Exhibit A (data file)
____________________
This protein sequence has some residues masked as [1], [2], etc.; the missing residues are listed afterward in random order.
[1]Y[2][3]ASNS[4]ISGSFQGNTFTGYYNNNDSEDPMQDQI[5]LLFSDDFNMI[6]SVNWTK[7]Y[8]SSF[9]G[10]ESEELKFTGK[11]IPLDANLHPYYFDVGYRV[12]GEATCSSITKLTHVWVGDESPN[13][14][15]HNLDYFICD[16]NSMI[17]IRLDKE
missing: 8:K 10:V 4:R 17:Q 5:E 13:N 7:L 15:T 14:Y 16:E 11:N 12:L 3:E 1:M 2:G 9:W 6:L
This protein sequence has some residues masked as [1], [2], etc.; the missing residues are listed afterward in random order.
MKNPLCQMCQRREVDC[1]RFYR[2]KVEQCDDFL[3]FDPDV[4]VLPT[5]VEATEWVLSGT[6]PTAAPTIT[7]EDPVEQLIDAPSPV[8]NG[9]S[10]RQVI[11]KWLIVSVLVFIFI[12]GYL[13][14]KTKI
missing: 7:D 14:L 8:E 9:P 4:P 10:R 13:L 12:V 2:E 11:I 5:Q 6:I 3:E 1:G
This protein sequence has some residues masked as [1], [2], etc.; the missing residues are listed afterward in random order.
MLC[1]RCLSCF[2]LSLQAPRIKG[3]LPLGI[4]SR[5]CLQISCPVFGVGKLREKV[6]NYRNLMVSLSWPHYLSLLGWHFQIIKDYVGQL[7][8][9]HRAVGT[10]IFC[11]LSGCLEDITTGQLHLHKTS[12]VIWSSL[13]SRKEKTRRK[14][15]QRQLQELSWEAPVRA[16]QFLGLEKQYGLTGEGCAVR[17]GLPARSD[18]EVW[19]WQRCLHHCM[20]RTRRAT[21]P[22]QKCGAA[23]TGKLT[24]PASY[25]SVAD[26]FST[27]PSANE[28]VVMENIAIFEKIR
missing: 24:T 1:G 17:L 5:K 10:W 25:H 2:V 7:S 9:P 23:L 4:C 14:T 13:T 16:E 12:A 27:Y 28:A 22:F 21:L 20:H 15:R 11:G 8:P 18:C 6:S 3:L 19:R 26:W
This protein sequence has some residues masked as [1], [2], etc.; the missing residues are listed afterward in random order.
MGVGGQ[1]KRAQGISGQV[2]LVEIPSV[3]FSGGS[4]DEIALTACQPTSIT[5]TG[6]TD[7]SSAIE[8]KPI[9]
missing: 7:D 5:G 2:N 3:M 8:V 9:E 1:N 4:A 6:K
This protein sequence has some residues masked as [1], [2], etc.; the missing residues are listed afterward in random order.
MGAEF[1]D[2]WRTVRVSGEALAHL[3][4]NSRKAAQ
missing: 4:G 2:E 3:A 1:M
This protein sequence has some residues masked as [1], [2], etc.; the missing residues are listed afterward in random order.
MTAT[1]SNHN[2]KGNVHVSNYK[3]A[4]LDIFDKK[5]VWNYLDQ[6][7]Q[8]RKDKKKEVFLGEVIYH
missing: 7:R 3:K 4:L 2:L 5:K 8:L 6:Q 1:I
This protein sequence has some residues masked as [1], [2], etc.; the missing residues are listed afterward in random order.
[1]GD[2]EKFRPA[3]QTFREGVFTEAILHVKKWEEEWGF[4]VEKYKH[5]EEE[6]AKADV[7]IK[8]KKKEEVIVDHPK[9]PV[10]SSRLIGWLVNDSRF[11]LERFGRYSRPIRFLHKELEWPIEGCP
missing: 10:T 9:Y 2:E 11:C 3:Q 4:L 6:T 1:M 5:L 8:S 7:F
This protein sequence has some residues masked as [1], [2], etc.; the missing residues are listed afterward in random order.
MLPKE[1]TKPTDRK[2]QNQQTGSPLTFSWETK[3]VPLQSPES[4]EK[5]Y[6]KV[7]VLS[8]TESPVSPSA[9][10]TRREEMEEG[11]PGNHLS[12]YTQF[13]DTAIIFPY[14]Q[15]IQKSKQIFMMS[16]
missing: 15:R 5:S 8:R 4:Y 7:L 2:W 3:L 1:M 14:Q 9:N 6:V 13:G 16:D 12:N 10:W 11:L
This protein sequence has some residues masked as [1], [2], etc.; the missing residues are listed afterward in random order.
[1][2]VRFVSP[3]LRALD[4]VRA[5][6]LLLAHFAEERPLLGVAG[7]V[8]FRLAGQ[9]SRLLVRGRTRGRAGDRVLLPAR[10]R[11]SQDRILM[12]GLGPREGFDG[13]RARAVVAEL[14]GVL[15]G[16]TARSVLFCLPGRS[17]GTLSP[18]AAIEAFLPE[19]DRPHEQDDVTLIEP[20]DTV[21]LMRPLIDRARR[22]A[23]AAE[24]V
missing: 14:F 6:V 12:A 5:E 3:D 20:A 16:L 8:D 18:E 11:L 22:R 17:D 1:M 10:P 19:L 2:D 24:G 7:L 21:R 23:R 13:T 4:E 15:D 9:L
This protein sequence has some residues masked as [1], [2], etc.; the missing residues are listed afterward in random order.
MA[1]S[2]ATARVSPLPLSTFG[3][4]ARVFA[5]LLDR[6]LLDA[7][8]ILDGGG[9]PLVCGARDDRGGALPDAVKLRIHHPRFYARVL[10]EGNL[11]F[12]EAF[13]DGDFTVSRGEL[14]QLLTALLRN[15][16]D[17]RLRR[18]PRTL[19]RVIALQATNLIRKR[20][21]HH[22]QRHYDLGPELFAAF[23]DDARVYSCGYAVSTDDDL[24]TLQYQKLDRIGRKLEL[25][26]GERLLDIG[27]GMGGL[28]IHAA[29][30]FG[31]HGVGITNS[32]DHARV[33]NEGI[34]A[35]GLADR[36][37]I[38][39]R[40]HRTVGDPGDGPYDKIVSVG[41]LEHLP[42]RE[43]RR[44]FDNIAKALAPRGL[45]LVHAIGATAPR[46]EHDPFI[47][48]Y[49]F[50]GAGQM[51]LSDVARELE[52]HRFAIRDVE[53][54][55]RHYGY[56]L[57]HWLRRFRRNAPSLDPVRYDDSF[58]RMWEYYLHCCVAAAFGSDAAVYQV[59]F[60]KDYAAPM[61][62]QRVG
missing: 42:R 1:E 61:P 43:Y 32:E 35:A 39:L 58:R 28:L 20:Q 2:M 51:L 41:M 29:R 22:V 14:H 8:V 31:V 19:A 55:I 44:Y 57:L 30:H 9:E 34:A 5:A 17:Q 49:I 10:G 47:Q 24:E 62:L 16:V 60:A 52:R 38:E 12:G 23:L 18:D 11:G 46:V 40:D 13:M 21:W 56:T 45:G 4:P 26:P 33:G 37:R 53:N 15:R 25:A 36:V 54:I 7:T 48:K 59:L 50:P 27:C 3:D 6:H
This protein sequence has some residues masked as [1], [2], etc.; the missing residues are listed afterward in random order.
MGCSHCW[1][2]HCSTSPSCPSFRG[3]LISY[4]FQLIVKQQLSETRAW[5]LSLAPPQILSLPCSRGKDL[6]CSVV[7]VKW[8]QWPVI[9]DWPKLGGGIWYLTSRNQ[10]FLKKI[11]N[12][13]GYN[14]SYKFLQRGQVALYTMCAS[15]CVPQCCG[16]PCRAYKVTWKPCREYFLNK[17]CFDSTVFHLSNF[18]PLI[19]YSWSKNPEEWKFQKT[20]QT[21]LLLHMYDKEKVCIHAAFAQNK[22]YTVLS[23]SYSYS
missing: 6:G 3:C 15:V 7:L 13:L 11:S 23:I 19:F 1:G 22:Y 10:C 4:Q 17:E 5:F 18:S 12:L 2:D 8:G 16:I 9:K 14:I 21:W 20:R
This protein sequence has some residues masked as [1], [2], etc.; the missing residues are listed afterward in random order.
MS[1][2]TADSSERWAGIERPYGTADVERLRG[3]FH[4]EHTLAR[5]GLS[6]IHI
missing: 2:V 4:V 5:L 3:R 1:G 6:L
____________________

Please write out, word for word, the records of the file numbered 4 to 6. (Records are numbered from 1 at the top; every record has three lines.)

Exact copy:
This protein sequence has some residues masked as [1], [2], etc.; the missing residues are listed afterward in random order.
MGVGGQ[1]KRAQGISGQV[2]LVEIPSV[3]FSGGS[4]DEIALTACQPTSIT[5]TG[6]TD[7]SSAIE[8]KPI[9]
missing: 7:D 5:G 2:N 3:M 8:V 9:E 1:N 4:A 6:K
This protein sequence has some residues masked as [1], [2], etc.; the missing residues are listed afterward in random order.
MGAEF[1]D[2]WRTVRVSGEALAHL[3][4]NSRKAAQ
missing: 4:G 2:E 3:A 1:M
This protein sequence has some residues masked as [1], [2], etc.; the missing residues are listed afterward in random order.
MTAT[1]SNHN[2]KGNVHVSNYK[3]A[4]LDIFDKK[5]VWNYLDQ[6][7]Q[8]RKDKKKEVFLGEVIYH
missing: 7:R 3:K 4:L 2:L 5:K 8:L 6:Q 1:I